But when they do need the care, we need to provide it within the context of Augustinian community, so we need those funds, and we need to be able to do that, not only for today's men who are in retirement or sick, but for the future.

That's where the Ray Ryan Trust comes in, and we need to be able to say not only are we going to provide for young men we're fortunate to have in formation, provide for their studies, and all their formation needs, but we're, also, going to provide for them hopefully thirty, forty, fifty years from now when they're ready to retire, of if they're infirm, and they're going to be able to benefit from the Journey Trust.

It's really taking care of the young and the old, but an assurance to the young that with the building up of these trusts, we will be able to care for them. They'll be able to give their whole life in ministry, and in community, and in building up that community, and not have to worry about things like that, because people who are generous, and help us build these trusts are providing for our present needs and our future needs. It's really an important moment in our history, and in my tenure as Provincial.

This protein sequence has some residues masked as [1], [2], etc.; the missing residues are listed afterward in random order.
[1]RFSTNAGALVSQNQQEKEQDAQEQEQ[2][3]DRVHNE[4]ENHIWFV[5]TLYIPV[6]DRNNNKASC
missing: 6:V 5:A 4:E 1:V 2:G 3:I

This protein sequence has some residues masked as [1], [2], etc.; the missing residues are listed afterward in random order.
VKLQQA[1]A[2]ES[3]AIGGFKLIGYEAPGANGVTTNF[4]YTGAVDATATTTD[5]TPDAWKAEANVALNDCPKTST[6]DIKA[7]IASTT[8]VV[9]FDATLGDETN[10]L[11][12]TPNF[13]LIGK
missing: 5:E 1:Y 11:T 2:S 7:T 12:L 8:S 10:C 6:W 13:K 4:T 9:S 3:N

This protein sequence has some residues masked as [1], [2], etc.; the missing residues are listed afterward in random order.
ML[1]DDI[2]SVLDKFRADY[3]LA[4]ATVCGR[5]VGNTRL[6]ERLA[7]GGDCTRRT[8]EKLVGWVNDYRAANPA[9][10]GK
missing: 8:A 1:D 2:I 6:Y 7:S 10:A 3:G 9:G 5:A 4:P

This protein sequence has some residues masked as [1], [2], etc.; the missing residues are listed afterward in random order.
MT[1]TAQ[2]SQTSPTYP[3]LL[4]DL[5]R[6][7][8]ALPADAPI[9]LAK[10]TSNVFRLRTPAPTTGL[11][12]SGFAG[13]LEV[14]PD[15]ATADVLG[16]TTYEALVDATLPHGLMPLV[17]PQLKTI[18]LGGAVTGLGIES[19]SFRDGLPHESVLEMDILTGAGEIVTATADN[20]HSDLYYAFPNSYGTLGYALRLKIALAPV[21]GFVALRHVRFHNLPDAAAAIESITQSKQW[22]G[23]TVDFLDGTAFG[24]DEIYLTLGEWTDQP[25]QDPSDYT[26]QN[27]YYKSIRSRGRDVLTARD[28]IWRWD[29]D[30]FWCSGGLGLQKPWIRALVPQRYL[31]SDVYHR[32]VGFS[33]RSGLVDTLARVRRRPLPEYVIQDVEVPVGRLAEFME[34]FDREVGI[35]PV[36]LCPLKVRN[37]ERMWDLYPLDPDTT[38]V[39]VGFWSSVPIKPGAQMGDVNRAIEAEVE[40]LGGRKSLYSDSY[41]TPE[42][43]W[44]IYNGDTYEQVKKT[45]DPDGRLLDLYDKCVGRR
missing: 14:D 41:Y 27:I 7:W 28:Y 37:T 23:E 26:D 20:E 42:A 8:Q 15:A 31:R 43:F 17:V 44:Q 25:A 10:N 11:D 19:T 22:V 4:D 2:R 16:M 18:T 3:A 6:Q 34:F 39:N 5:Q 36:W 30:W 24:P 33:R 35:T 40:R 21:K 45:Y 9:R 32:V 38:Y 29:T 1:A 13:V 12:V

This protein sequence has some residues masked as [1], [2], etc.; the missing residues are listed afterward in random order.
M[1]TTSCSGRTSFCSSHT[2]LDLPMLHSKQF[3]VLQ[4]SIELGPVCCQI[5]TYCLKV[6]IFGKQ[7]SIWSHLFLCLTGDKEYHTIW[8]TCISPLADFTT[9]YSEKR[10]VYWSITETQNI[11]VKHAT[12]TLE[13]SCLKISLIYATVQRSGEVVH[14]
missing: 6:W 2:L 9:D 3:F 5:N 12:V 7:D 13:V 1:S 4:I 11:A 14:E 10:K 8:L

Russell: Now, Father, what advice do you have for those currently in formation or discerning a religious vocation?